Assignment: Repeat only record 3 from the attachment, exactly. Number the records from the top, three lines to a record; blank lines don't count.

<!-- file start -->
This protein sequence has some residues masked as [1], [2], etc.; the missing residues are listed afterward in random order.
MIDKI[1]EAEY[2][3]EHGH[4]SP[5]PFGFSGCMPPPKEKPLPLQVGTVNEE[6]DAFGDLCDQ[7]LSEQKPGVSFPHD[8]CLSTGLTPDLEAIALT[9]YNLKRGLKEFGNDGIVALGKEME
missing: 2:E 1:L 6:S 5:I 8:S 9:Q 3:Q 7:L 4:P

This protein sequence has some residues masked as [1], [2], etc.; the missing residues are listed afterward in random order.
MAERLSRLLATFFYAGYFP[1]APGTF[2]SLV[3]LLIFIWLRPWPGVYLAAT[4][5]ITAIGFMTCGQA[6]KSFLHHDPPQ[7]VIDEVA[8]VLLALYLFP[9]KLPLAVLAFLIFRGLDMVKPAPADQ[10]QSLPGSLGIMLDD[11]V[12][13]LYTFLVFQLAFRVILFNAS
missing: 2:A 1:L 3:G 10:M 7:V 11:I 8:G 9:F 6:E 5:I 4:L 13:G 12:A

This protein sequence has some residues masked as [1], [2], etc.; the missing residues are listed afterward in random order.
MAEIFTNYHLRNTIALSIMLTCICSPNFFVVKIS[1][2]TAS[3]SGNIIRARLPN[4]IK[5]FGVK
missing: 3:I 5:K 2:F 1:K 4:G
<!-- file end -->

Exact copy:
This protein sequence has some residues masked as [1], [2], etc.; the missing residues are listed afterward in random order.
MAEIFTNYHLRNTIALSIMLTCICSPNFFVVKIS[1][2]TAS[3]SGNIIRARLPN[4]IK[5]FGVK
missing: 3:I 5:K 2:F 1:K 4:G